Misconceptions about being a vegetarian explained

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Research has shown that people who follow a vegetarian diet are at a lower risk for a host of health problems, including obesity, cardiovascular disease, hypertension, Type 2 diabetes, renal disease and some cancers.

These health benefits come from the lower intakes of saturated fat and cholesterol compared to a meat-based diet. Those who eat a healthy vegetarian diet, meanwhile, usually take in higher amounts of complex carbohydrates, dietary fiber and certain minerals that can lead to better health outcomes.

An important caveat, said TMC dietitian Amanda Gavel, is that those benefits come with a plant-based diet. Subsisting on Twinkies and potato chips doesn’t cut it.

“There is such a thing as an unhealthy vegetarian diet,” she cautioned. “You can be eating a lot of refined carbohydrates and call it vegetarian and still be overweight and unhealthy.”

There are several types of vegetarian diets, ranging from those who still eat dairy and eggs, to vegans, who abstain from those food sources. Gavel, who does not eat meat herself, said one misconception is that it’s difficult for vegetarians to get all the nutrients they need. With the exception of B12, which only comes from animal sources, even those who avoid dairy and eggs can easily get the vitamins and minerals they need. Soy milk and tofu are often fortified, although it’s important to check the label. The labels on fortified cereals look much like labels on multivitamins these days.

There is plenty of protein in vegetables and whole grains, she said. Nor does eating vegetarian have to be complicated, she said. “Just fill up your plate with a rainbow of colors, because those colors represent those vital nutrients that are going to help boost your immunity.”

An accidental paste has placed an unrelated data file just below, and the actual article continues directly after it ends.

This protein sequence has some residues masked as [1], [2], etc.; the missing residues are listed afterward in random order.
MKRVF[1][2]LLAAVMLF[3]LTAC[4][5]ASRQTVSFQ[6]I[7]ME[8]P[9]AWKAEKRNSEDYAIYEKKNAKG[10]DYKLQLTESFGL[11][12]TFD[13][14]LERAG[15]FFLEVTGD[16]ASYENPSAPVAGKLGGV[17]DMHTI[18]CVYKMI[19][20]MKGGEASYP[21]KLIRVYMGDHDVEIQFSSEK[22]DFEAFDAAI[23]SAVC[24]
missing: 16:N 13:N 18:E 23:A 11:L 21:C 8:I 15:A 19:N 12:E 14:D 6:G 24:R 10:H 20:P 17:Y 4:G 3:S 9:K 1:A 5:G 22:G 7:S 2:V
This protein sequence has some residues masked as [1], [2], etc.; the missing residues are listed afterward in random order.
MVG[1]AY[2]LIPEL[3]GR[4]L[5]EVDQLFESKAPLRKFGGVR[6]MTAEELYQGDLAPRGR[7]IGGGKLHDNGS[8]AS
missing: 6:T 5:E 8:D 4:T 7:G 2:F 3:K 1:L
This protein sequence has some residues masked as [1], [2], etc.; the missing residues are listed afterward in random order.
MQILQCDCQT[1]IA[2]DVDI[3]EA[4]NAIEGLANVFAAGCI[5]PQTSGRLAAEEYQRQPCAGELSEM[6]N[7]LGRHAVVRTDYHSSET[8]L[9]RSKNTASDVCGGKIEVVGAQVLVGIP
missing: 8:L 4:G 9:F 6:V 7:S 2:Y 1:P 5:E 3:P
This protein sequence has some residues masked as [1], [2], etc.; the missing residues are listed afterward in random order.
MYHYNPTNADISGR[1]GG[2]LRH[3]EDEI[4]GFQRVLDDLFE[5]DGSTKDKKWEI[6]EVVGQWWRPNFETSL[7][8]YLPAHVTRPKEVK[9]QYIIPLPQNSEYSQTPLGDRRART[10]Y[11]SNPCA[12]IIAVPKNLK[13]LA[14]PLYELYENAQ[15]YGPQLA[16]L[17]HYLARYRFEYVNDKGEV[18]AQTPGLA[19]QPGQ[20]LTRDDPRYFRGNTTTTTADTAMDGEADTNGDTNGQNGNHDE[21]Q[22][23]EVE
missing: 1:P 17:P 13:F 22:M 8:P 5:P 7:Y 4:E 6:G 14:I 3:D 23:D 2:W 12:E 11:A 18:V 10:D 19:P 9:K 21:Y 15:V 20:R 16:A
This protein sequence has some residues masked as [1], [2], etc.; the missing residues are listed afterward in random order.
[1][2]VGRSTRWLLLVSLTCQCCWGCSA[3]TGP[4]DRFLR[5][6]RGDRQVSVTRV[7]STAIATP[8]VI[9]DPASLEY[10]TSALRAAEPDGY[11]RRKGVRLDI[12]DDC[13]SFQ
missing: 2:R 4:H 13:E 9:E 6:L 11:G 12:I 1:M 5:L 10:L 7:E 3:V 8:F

Another important note: Rainbows are not just white and yellow.

Dietitians often hear people say they DO eat their vegetables, and then cite potatoes and corn as examples. Those are fine as part of a cornucopia, but they don’t provide enough variety on their own.

Finally, she said, she hears all-too-often that a vegetarian diet isn’t “manly.”

“Is it manly to be 40 and have a heart attack? It is important to make conscious decisions about the fuel we give our bodies.”

While Tucson Medical Center has always been good about offering vegetarian and vegan meal options to our patients, there has been a stronger focused effort more recently in the main cafeteria to incorporate more vegetarian entrees into the new menu that was introduced in May, said Mary Atkinson, TMC’s director of Wellness (and former head of Food and Nutrition).

Click here for information on how vegetarians can eat a well balanced diet.

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Tucson Medical Center | 5301 E. Grant Road | Tucson, Arizona 85712 | (520) 327-5461
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